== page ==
isn’t that the truth, John Kantar…Bakk has been way too silent on way too many milestones in this mining permitting business. at least now he’s talking about a mining withdrawal concept that heretofore has NEVER been mentioned. so late in the process! my position is and has always been that there is no risk analysis that doesn’t put the Boundary Waters in jeopardy. short term – long term. doesn’t really matter. there’s NO plan that guarantees the maintenance of healthy Boundary Waters. and that’s where the conversation should begin and end. if the senators and the governor and the local district leadership would simply come up with an alternative economic stimulus initiative, everyone would win and no one would lose. District 8 needs jobs — so let’s get them jobs! it doesn’t mean that toxic mining is the only means to an end. Minnesotans are well meaning, creative, and economic generators. We can do this. Let us begin the work toward making District 8 a job generator for Minnesota.

      • Submitted by Barry Tungseth on 01/05/2020 - 10:27 am.

        Trying to explain that to the majority locals in the Ely area is like pounding your head against a brick wall. They believe mining is the only answer. An example is the Twin Metals guy on camera stating, “I`m a third generation miner, trying to raise a forth generation miner”. As far as they are concerned, they want the BWCA reverted to the tax roles for cabins, roads, and recreational motorized trails and waterways. It does not matter to them the longevity of the mining jobs created, pollution, or anything else except the short term gain. They do not care if the Ely area will revert to the same situation it is in now, because they can`t see that far ahead. They complain about the business owners who are not “from Ely”, and although most businesses in the area are owned by those from other areas or states, they would rather they leave and go back where they came from. The “we were here first” is a common thread in their conversation, but if you bring up the fact the Native Americans were there first you`ll hear the typical, “but we won the war” speech. I agree with your thought about getting jobs up there, but you`ll never convince most to that path. pollution or not.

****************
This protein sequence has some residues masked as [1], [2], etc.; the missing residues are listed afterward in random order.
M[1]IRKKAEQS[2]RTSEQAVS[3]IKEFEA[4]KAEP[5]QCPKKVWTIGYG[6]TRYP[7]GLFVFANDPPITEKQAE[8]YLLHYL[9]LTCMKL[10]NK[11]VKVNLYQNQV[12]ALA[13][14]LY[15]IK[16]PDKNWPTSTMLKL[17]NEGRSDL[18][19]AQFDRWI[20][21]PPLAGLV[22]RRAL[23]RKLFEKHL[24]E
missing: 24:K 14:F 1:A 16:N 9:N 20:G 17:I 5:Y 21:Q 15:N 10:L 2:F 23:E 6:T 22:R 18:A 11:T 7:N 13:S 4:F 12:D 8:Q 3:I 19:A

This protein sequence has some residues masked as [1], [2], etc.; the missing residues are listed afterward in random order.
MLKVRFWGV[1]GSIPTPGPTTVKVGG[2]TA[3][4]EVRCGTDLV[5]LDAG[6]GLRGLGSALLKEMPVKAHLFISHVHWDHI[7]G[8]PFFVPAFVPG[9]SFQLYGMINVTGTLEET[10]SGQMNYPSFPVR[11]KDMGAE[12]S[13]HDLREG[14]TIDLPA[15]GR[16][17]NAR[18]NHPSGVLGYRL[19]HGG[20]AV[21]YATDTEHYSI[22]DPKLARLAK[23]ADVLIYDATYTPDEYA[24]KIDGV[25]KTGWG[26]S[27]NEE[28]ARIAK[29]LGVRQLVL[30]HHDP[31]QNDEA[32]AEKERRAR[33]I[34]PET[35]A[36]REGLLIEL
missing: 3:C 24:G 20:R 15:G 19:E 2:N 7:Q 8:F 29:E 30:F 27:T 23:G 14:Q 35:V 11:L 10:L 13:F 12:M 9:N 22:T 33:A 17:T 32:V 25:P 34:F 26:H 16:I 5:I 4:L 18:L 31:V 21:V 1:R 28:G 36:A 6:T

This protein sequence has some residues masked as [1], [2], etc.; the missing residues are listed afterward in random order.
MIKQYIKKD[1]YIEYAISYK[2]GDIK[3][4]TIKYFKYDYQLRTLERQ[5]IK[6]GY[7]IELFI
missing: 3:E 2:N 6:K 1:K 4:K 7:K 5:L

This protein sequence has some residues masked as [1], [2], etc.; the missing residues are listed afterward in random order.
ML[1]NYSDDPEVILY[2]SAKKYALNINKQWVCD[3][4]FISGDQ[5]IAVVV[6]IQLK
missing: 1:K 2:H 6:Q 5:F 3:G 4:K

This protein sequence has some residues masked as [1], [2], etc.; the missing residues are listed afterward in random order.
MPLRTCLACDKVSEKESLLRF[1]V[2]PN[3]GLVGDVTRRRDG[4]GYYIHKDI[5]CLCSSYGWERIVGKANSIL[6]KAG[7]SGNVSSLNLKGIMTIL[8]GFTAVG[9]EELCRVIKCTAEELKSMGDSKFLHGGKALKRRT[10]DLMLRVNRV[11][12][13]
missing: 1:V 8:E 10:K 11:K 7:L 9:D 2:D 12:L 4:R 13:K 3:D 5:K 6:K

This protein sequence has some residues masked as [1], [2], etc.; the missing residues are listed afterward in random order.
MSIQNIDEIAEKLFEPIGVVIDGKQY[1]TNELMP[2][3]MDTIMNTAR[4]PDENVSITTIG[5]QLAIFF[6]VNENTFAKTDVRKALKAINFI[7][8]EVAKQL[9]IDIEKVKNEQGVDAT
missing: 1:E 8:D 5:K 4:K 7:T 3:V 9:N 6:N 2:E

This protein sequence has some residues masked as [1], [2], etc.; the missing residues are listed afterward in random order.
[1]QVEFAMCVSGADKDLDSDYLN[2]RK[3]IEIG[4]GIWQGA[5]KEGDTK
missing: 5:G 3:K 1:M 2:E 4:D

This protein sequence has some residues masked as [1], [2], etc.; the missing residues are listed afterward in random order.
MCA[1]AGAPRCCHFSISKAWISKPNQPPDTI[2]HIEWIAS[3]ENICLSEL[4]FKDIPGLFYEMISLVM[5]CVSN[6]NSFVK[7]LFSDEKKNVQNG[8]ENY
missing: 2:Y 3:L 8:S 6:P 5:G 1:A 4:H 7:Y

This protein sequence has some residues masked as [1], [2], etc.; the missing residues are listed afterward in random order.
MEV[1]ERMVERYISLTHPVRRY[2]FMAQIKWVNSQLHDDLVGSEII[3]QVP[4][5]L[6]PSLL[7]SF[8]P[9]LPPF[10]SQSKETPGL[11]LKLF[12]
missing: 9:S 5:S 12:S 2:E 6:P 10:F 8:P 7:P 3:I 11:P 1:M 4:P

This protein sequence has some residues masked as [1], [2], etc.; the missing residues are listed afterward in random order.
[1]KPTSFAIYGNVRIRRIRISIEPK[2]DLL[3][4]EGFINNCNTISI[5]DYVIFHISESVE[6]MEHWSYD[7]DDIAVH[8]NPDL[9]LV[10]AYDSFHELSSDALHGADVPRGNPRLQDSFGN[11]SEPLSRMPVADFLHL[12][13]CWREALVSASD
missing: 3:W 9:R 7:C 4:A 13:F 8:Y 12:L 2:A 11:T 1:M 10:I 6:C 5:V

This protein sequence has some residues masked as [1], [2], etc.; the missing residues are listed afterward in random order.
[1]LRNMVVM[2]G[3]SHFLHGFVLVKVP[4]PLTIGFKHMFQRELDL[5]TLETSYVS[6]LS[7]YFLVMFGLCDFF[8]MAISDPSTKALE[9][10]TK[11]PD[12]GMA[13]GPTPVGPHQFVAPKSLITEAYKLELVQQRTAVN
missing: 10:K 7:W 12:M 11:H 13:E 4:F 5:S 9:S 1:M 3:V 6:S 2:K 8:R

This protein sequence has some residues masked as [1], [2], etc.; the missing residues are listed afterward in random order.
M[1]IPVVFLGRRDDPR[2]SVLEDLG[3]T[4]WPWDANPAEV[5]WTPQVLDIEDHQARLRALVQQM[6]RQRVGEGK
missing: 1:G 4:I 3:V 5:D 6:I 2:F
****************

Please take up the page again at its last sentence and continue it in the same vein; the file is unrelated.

4. Submitted by Edward Blaise on 01/05/2020 - 10:32 am.

    It seems that the studies all attempt to quantify the risk presented by sulfide mining and then decide if it is an acceptable risk for the state to permit to occur.

    Implying that if all does go bad the state is ultimately responsible for potentially billion of dollars in remediation costs.

    Knowing two things: the high end cost of disaster and the probability of it occurring would allow these private mining companies to go into the private insurance market and buy coverage. Then they go back to the state with the iron clad guarantee of protection for the state.

    This will never happen because the economics of this do not work unless the state is the one left holding the risk.

    Separating job creation from assuming environmental risk is the key element here. Well paying jobs on the range are critical. We have an entire department in the state with DEED to make those things happen. Give the mining companies every incentive that we can for them to create jobs: TIF and other tax benefits, incentives, etc…

    Do not give them the incentive they most want: protection from billions of dollars of environmental consequences.